The OR is a cold, sterile, hard surface, brightly lit environment that is all about the task instead of comfort. Cabinets hold supplies, the operating room bed is called a table, Mayo stands hold instruments for immediate use during the operation and stainless steel wheeled tables hold extra instruments and supplies. IV poles,  wheeled chairs/stools and the anesthesia machine and anesthesia cart complete the setting. 

When a patient comes in, the staff does a “time out.” The circulating nurse, the surgeon and anesthetist all say aloud that it is the correct patient and procedure. It sounds like this, “This is Mrs. Harriet Smith and she’s having cataract surgery on her left eye.”  Once done, the staff swings into action, the circulator “prepping” the surgical site (washing it off with a solution to kill the germs) while the scrub nurse prepares the instruments after “gowning and gloving” (putting on sterile gown and gloves). Meanwhile, the surgeon “scrubs” meaning washing his hands at the sink outside the room. When he is done, he’ll enter the room to get gowned and gloved. Before all this is happens, I’ve started my care of the patient.
I meet the patient before this to fill out a health history specific to anesthesia. Are they NPO (Have they had anything to eat or drink after midnight)? Do they have allergies? Have they ever had an anesthetic and if so, any complications? Has anyone in their family ever had complications with anesthesia? Then I ask about medications and other health problems  so I can choose the best anesthetic. But an even bigger job is reassuring them that I am there to take care of them.
When they come to the OR, I attach monitors—EKG heart monitor, blood pressure cuff, and pulse oximetry (a small monitor that fits on the finger to measure the oxygen levels in the blood). Once the monitors are on, I give medicines for the  “induction” of anesthesia. As the patient goes to sleep, they are breathing oxygen through a face mask. Drugs include the induction agent (most likely Propofol), narcotics (Fentanyl most common), an amnestic (Versed which provides amnesia), plus a muscle relaxant (Anectine)that paralyzes the muscles.  When asleep, the breathing tube is placed using a laryngoscope that allows me to visualize the vocal chords. Then the anesthetic gas is turned on.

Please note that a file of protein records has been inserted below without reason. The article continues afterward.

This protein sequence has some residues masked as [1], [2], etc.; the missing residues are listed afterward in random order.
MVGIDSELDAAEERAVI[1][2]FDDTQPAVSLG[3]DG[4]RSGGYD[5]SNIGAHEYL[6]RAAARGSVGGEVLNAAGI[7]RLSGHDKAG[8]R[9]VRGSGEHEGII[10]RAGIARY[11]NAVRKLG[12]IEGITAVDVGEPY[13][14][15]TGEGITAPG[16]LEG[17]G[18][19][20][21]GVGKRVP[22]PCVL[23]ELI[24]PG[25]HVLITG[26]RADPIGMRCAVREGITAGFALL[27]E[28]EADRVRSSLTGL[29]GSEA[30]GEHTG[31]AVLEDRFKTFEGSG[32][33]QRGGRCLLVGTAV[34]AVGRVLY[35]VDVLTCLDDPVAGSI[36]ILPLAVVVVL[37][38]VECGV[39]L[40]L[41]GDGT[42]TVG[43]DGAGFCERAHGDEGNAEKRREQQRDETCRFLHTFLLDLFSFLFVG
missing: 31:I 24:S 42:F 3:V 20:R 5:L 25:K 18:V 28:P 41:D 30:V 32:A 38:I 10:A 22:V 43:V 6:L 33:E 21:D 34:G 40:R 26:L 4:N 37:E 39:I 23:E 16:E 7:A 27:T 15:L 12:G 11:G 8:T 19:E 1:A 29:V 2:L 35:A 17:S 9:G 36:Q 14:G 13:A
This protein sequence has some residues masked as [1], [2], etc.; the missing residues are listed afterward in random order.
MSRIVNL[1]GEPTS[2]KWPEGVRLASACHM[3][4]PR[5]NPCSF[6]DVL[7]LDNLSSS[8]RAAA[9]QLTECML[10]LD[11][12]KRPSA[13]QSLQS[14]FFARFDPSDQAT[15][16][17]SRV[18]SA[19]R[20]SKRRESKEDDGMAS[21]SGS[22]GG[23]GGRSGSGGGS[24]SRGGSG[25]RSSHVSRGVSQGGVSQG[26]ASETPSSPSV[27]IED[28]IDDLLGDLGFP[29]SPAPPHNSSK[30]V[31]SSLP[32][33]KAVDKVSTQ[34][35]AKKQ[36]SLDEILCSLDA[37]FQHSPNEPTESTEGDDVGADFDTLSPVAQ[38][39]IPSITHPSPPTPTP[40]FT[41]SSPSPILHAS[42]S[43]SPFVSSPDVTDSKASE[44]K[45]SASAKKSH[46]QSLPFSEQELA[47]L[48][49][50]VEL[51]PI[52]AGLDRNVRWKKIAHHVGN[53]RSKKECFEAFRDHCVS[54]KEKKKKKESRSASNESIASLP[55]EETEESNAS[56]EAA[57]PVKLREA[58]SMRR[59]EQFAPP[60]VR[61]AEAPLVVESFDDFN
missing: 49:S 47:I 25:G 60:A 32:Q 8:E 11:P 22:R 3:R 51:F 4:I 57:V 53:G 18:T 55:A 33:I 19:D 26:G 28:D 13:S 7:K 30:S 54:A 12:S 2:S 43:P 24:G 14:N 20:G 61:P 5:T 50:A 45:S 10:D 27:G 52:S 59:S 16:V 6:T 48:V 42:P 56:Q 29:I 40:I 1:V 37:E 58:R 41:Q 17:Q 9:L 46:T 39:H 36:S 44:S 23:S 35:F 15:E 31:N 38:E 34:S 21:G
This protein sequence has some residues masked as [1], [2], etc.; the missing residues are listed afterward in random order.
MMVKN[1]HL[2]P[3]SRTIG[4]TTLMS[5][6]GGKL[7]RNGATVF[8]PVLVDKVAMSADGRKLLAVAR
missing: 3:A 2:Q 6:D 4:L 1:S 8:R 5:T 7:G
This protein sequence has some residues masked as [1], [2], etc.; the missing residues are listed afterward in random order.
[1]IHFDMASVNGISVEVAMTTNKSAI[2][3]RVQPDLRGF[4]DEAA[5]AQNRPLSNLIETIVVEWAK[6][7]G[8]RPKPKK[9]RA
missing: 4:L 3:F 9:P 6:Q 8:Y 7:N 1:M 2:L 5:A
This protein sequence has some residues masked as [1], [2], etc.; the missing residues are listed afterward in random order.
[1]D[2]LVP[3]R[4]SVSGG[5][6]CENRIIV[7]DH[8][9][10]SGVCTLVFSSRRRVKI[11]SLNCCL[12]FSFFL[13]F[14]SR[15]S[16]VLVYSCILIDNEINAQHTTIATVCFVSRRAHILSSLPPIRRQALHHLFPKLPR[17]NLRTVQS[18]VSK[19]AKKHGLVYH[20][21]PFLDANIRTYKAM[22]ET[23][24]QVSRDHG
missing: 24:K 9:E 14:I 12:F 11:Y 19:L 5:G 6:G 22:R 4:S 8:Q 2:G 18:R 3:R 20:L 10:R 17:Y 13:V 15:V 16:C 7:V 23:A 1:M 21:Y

I am with the patient through the whole operation, watching monitors, giving medications and making adjustments.  At the end, I reverse the muscle relaxants, turn off the anesthetic gas, and begin the “emergence” process waking the patient up.
Now, that’s the norm but we’re writer’s where normal is boring! Next post I’ll let you in on all the things that can go wrong!


Kimberly Zweygardt is a Christ follower, wife, mother, writer, blogger, dramatist, worship leader, Certified Registered Nurse Anesthetist, a fused glass artist and a taker of naps. Her writings have been featured in Rural Roads Magazine, The Rocking Chair Reader, and Chicken Soup for the Soul Healthy Living Series on Heart Disease. She is the author of Stories From the Well and Ashes to Beauty, The Real Cinderella Story and was featured in Stories of Remarkable Women of Faith. She lives in Northwest Kansas with her husband where their nest is empty but their lives are full. For more information:

Friday, January 14, 2011

The Face Behind the Mask: Part 1/5

Redwood's Medical Edge is happy to host certified nurse anesthetist Kimberly Zweygardt for the next five Fridays. She will be blogging about how to make those OR scenes realistic.

If you have a profession besides writing, doesn’t it bug you when someone doesn’t get it right? It may be something small, but you wonder, “Why didn’t they do some research?”  With the Internet, it is easier than ever to find information, but if it is a hidden profession like my own, there might not be much info for you to glean. Today I want to share with you, The Face Behind the Mask or The Life and Times of a Certified Registered Nurse Anesthetist (CRNA). The operating room is my world, so let’s begin there.